Four months into the role, Unilever chief Hein Schumacher has deflected any prospect that food might be spun-off as a separate business unit.
The question was posed by a number of analysts yesterday (26 October) as Schumacher presented an ‘action plan’ to revive Unilever’s performance, including restoring volumes in nutrition and ice cream, improving group competitiveness and market share and fostering more impactful innovation.
“Our performance in nutrition and ice cream needs to improve from here,” Schumacher said, as the Hellmann’s mayonnaise and Magnum ice-cream maker reported a decline in volumes across those divisions, while volumes rose in other business areas – personal and home care, and beauty and wellbeing.
His predecessor Alan Jope had also warded off the possibility of spinning out food – nutrition and ice cream – during his tenure, although he did reorganise Unilever’s business units last year.
Schumacher stated there would be “no major transformational acquisitions”, prompting prodding from one analyst on potential disposals or splitting up food if the segment does not improve performance.
“We see the biggest value creation opportunity in operating our current businesses very well,” the CEO, who took up the role on 1 July, said in response during a Q&A session with analysts.
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“Things can always change at some point in time but I believe that the current value-creation opportunity that is on the table is really to improve our business that we have, while we continue to optimise the portfolio like we’ve done in the last two to three years.”
Schumacher explained his tasks and challenges for Unilever as a group during his opening presentation.
“I’m not happy with our overall competitiveness, and although there are positions where we are fully competitive, and some areas where we have made conscious choices to delist unprofitable volume, there are still too many situations where we are losing share because, for example, competition is premiumising faster or executing better than we are,” he said.
“That means recognising that across a number of important metrics, the quality of performance has fallen short. Taken over the last six years, volume growth has been lacking, competitiveness has struggled to get to, and stay at the levels expected, and that’s not good enough.”
From a food perspective, Unilever’s volumes in nutrition and ice cream dropped in the third quarter and over the year so far, although the categories posted underlying sales growth (USG).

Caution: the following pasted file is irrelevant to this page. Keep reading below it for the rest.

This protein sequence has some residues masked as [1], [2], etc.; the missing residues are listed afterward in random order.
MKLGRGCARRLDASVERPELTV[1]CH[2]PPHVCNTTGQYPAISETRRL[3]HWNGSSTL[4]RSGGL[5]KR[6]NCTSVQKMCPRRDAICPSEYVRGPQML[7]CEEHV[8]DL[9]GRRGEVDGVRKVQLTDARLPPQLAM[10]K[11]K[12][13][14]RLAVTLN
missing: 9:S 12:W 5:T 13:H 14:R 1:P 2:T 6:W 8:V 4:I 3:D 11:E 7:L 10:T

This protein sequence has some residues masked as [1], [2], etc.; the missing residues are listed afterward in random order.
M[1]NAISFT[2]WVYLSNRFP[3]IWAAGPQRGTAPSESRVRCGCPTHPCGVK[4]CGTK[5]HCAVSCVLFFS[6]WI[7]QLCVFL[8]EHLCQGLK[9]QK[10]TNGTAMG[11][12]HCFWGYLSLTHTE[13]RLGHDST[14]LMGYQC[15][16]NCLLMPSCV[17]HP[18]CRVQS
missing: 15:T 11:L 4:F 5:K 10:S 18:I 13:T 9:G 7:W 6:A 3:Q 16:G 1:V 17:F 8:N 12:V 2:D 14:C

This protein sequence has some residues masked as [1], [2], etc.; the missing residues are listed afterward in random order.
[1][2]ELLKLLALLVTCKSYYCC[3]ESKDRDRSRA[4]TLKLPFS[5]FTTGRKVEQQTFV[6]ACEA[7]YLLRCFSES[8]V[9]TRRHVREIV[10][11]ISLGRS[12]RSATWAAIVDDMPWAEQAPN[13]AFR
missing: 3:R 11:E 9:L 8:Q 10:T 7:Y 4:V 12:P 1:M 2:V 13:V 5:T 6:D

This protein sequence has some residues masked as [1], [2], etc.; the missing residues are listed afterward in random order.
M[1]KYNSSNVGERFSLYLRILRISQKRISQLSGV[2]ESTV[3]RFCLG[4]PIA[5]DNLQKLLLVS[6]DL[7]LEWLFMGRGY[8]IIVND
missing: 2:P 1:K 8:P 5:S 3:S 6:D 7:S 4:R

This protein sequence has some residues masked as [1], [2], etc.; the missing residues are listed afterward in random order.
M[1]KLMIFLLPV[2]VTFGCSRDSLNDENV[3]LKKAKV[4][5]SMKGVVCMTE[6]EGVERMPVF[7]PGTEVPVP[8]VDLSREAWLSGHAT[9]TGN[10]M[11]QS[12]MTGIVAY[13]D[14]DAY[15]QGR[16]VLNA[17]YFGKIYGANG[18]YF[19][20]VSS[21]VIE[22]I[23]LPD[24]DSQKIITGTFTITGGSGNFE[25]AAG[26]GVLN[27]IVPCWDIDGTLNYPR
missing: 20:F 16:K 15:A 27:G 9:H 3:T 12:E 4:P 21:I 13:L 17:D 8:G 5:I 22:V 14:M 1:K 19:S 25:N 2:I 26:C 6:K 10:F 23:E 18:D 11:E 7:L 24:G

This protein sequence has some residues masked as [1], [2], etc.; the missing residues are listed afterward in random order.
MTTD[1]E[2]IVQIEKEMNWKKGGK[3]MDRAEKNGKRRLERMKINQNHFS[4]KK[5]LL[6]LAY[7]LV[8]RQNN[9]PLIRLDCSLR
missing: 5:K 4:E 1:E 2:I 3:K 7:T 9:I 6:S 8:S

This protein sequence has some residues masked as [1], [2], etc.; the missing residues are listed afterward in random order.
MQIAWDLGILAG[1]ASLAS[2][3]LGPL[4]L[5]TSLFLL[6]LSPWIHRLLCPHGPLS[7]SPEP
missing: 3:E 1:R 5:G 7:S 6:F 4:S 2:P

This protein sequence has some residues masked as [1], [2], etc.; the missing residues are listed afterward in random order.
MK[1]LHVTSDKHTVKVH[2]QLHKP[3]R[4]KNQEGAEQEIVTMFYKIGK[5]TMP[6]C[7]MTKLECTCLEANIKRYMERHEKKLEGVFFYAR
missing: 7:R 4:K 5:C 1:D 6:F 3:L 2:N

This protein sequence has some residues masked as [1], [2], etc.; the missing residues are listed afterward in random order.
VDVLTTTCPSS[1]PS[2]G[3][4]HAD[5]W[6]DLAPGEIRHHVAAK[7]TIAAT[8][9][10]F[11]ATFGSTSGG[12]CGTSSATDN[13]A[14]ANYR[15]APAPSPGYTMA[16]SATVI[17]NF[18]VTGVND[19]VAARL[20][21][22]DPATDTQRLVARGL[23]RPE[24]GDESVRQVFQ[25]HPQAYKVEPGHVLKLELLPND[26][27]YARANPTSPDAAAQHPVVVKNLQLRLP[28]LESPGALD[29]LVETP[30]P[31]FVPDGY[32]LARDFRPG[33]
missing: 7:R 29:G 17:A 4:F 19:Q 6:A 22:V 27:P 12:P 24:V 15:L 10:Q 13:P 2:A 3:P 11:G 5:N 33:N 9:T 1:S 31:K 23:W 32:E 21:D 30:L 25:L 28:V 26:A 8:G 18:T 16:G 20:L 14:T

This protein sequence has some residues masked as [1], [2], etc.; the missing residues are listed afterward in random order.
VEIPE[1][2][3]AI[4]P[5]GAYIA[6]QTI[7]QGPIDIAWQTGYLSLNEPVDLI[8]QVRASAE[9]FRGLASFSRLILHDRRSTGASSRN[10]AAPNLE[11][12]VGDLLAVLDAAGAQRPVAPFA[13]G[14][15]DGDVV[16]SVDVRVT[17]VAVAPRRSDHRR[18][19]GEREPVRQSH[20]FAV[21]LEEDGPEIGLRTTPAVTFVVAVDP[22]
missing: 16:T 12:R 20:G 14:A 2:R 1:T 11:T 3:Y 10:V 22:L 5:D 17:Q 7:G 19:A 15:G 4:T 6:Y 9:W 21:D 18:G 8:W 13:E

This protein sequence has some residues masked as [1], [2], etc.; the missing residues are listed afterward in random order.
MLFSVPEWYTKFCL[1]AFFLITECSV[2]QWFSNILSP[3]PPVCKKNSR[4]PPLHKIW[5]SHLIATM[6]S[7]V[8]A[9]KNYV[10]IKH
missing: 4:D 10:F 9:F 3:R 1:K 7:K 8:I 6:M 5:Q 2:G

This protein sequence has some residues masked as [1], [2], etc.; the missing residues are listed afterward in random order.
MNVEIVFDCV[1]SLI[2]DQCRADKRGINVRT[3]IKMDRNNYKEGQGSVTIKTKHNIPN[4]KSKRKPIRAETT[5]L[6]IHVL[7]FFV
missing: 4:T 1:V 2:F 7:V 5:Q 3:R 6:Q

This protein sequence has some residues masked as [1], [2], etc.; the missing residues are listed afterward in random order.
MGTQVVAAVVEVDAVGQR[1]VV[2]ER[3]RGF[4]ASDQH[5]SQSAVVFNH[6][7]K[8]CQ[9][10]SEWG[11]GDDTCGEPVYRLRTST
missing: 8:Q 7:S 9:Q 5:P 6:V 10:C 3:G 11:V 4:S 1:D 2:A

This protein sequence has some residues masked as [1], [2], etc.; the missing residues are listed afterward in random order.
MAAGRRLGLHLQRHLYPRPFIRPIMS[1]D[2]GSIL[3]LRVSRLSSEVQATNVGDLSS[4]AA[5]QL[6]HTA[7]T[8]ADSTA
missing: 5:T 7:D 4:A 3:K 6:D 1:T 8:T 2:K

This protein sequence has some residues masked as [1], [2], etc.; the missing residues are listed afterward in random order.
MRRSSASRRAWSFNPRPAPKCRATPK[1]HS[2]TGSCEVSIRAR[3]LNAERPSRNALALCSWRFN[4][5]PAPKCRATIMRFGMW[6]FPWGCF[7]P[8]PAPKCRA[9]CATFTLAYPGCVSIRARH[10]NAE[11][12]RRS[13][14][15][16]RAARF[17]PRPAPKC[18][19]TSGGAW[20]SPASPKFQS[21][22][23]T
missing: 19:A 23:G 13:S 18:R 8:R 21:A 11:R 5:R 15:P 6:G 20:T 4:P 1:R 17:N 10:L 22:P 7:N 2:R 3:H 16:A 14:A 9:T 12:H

In ice cream, Unilever said volumes were impacted by consumers downgrading to “value formats” with private label gaining market share, and also because of the “less favourable” summer weather, particularly in Europe.
Third-quarter retail ice-cream volumes fell 10.1% and were down 6.9% year to date, influencing all category volumes in Europe. For the group across all categories in that region, volumes declined 10.7% and 8.1%, respectively.
Nutrition volumes dropped 3.8% and 2.6%.
Schumacher was asked if pricing had an impact on ice-cream and nutrition volumes as Unilever raised prices by 8.2% and 10.4%, respectively, in the two periods for the former, and 9.8% and 11.6% for the latter.
“I don't think that we have priced too much. Certainly not. In fact, if you look at total input costs, and to the extent that we have priced, we have not fully recovered inflation and gross margins, [which] particularly in Europe remain somewhat under pressure," he said.
Outgoing CFO Graeme Pitkethly, whose successor Fernando Fernandez was named yesterday, added: “Nutrition and ice cream are still responding to high input-cost inflation and we also working on portfolio improvement, especially in Europe.
“But although the landscape remains volatile, we do see the path back to positive overall volumes at group level as pricing moderates, and this gives us the confidence to maintain our outlook for the full year.”
That guidance is a group USG print of 3-5%, with Schumacher confident the metric will exceed the top level as he emphasised an objective to continue to focus on Unilever’s so-called billion-euro ‘power brands’, representing 70% of turnover.
“They represent our biggest value-creation opportunity, which means they need to be brilliantly executed and consistently supported before anything else,” Schumacher explained. “And this doesn't mean other brands are not important or will be sold or under-invested.”
He added: “We will continue to prune the portfolio in areas that are less strategically attractive. This will be accompanied by selective bolt-on acquisitions focused in specific high-growth areas, provided they meet the higher bar for M&A criteria and parameters for value creation.”